Against all odds the sky in Seattle was bright and cloudless at 4:30 am when I looked out my hotel window yesterday morning. The start wasn’t until 7:15am and I wasn’t intending on getting up this early but I must have been on Eastern Standard Time when sleep would not return after waking at 4:13am. So be it. Better to be up early, than fall asleep again and miss the start. I’d already woken up once in the night dreaming that I had fnished the race but had no recollection of walking it! Wishful thinking – finishing a race without walking it.
A few hours later I left my hotel. A bright, near full moon almost pulled me toward the race start. Once there, I was happy to discover that the slight early start for the marathon walk meant that line-ups for the portable toilets were minimal to non-existent. Who-hoooooo!
My next stop was the clothing check area. This was in the stadium on an upper level. Over the railing and into the stadium the finish area was set up under bright and optimistic lights. During the most gruelling parts of the race I would find myself visualizing myself walking through the stadium entrance and over to that finish line. At times it was the only mental image that kept me going.
I had chosen to walk the Seattle Marathon because it has featured a marathon walk in both the full and half distances for several years. I looked forward to walking a race where walkers were welcomed. The race website did say it was non-competitive and there are no awards but the results have always been posted separately from the of the runners. I assumed that there would be no reason for any runner to start with the walkers. But, lo, as soon as we were sent on our way, at least 10 people ran out ahead of me. And I mean, ran. These were not people who thought they were walking but always landed with a bent knee that made them look as if they were running. These people were running – bouncy, head-bobbing running.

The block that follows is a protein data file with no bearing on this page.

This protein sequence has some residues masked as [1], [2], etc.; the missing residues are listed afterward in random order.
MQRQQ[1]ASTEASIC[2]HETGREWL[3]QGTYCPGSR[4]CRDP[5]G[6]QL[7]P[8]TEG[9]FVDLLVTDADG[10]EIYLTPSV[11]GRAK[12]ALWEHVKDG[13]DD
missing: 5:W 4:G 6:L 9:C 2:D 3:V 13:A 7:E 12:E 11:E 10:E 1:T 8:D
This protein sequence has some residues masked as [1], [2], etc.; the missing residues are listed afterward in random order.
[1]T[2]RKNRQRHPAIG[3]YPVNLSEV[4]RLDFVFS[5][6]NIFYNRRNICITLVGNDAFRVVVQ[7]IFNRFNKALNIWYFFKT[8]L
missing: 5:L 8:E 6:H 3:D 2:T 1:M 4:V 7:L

Now, I have to be honest. This makes no sense to me at all. And, it is discouraging for those of us who train hard to walk fast.
If a race organization decides to have a walking registration, walking start, walking results couldn’t the race website post a couple of guidelines? Something to the effect that the start and division is for walkers only and participants must keep one foot on the ground at all times? Ideally,the guideline would also state that excessive head bobbing is indicative of a running gait and is not allowed. And, a back bib or tag is given to walkers so that people coming up from behind know that the participant is a walker.
In my experience these guidelines work. I have seen it work at the Chilly Half Marathon in Burlington, Ontario, The Edmonton Marathon in Edmonton, Alberta, and the CRIM Festival of Races in Flint, Michigan. I’d like to hear about more races where this is done. If you know of one, post here!
Still, Seattle Marathon turned out to be a magical course. I was lucky enough to be participating in a year when the weather gods were with us. The sky was clear, yet there was a mystical fog over Lake Washington. The sun burned a path through the fog just as I was crossing the bridge to Mercer Island. The long journey south along the shore of Lake Washington to Seward Park continued to be graced by a magical light.
After this, I’m sure there was more beautiful scenery but during the return trip north along the lake’s shoreline, I was hanging in by my toenails! I know there was a soothing stretch through some parkland and I remember a slight feeling of optimism overtake me upon returning to a main road that I vaguely remembered, from reviewing the course route the night before, meant that we were spine tingly close to the finish.
Sadly, that last few miles always seem, and sometimes are, the longest of the race. I was pushing to beat my previous personal best and cross the finish under 5:01:33. I know I gave gave it my best shot in that final stretch. It just wasn’t good enough this time for that race against myself.
The good news is, I still have a goal! I still need to beat that time!